Refer now to Fig. 4, which is a circuit diagram of the control system. A second reactor has a U-shaped core 20 and series-connected windings 2 l. Preferably, the first and second reactors are substantially identical. A magnetic member 22 is adjustably spaced from the open end of core 20. The magnetic path of the second reactor thus includes core 20, member 22, and the space therebetween; and its reluctance is almost entirely determined by the space. Thus it is evident that if clearance between plates 4 and 6 is equal to the space between core 20 and member 22, both reactors will have magnetic paths of substantially the same reluctance, and accordtween the two air gaps.
ingly the alternating current impedance of the two reactors will be substantially the same. In operation of the system, the space between core 20 and member 22 is adjusted to the desired clearance between refiner plates by a micrometer screw 23, which may be provided with a suitable calibrated dial, not shown.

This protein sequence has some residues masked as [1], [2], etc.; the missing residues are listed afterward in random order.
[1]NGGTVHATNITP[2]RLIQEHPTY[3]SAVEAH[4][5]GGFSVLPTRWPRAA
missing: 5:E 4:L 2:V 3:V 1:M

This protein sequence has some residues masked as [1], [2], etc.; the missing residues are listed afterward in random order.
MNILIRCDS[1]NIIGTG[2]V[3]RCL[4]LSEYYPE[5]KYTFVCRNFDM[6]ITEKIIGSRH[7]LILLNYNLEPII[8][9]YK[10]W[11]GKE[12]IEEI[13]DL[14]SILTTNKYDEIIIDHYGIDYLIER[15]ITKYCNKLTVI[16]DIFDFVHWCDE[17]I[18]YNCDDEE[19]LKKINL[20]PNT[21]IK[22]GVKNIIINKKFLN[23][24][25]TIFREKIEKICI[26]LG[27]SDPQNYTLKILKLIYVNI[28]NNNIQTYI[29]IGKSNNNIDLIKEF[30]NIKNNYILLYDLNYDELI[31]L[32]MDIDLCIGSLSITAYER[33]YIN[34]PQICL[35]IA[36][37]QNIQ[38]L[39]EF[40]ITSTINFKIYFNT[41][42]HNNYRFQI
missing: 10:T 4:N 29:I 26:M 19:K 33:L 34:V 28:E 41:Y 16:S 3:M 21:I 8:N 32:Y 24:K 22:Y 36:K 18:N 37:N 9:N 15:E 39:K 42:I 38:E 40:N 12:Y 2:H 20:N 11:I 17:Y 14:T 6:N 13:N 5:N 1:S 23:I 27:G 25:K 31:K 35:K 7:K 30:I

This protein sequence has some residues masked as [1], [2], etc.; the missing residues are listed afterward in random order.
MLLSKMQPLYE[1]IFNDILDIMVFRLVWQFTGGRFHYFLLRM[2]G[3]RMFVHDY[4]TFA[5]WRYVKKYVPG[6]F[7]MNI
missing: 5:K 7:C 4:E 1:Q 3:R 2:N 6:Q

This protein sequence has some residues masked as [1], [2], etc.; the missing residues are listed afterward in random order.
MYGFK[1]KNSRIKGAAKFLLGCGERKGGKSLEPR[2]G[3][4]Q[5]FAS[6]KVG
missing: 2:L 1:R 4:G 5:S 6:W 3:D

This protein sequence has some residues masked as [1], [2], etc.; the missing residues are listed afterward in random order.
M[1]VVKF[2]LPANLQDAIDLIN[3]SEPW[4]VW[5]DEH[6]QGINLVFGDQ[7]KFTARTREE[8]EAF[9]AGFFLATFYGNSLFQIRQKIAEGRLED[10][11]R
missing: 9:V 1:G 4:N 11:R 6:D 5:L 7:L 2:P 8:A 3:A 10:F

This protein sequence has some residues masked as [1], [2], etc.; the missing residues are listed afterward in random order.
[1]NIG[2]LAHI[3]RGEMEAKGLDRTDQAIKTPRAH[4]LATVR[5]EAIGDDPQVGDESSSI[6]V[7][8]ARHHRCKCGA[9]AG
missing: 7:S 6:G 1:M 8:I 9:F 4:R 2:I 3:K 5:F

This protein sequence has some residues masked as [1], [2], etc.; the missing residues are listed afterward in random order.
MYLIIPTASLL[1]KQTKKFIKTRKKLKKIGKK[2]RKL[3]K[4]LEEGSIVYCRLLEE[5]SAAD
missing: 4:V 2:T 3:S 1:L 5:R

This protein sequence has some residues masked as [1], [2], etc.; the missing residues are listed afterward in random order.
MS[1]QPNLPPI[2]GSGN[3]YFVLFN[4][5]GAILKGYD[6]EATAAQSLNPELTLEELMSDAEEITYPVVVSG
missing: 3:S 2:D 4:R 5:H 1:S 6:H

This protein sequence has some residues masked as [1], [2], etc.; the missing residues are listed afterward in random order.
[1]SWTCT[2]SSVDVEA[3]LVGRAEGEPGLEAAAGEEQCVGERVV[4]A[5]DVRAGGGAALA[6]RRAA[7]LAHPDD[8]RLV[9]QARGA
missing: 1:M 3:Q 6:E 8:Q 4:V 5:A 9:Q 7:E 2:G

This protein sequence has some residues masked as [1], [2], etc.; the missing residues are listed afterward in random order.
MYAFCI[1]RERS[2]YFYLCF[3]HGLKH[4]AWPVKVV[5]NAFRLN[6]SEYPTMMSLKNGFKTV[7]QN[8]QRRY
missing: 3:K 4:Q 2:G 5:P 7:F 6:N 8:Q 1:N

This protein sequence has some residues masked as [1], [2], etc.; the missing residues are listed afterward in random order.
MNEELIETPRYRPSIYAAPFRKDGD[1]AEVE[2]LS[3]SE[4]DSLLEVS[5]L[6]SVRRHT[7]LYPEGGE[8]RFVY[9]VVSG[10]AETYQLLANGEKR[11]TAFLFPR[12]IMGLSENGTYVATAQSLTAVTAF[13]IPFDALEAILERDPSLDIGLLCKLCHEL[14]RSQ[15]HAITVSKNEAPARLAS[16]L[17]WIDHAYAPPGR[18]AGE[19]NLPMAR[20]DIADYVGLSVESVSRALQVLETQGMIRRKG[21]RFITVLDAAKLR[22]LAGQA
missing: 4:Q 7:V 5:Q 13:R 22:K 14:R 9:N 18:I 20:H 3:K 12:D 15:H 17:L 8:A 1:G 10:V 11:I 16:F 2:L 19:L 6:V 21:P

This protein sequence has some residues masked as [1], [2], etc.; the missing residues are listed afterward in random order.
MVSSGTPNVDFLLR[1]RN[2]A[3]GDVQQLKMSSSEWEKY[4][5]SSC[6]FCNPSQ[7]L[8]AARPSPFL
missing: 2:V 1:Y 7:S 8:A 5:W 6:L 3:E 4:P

The two reactors are connected in respective legs of an alternating-current bridge circuit. The other two legs of the bridge circuit comprise capacitors 2d and 25 and resistors 26 and 21. The bridge is energized by voltage from onehalf the secondary of a transformer 28, the primary of which is supplied with alternating current from a suitable source through connections 2! Capacitors 24 and 25 resonate with the reactors, and thus accentuate vany difference be- This gives the bridge circuit greater sensitivity. It is evident that other bridge circuits may be used to give equivalent results, and that other impedances may be substituted for the second reactor. However, the form shown is preferred because of its simplicity and convenience of operation.
A transformer 33 has a primary connected across the output of the A.-C. bridge, and a divided secondary connected in the grid circuit of a dual triode vacuum tube 35, as shown. Since the two grids are connected to the opposite sides of the transformer secondary, the grid voltages are in phase opposition. The plates of tube 3| receiv alternating voltage from the secondary of transformer 28. Relays 32 and 33 are respectively connected in series with the vacuum tube plates. Capacitors 3-: and 35 are connected in parallel with the two relays in a conventional manner to smooth the currents through the relays and thus improve their operation. Resistors 35, 31, 38, 39, and it perform conventional cathode bias and grid leak duties in the vacuum tub circuit.